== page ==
The Wall Street Journal (which for some reason has become the best source for music business news) reported a few weeks ago that Universal music group and Google have reached an agreement that will allow Universal video content to be broadcast on You Tube and on a new stand alone site called Vevo, in return for a split of Google’s ad revenues.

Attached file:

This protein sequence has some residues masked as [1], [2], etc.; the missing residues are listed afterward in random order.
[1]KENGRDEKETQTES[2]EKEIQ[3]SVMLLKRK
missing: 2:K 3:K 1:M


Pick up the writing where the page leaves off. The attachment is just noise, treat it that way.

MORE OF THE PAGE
This is genius and points the way that the music industry should be heading, a recognition of not only the ubiquitousness of technology but also of a shared interest. It also means that, in contrast to my own smug incorrect appraisal, the music video is not dead….far from it. The audience has simply moved away from cable television (why did MTV and VH1 stop playing videos? I can’t remember) and on to the internet with everyone else. All I had to do to confirm this was to observe my daughter watching Rihanna videos on You Tube with the same obsession that I had when I discovered that you could find old Small Faces and Stones videos on there.Google is certainly the most interesting paradigm shifter- from its audacious Google library project to the ongoing litigation with Viacom, there is no end to its impact on our contemporary culture and our evolving understanding of the nature of intellectual property rights. This new model also shows how it might help save record companies in the same way that Apple did, by overcoming perceived obstacles, then defining and properly exploiting a shared interest.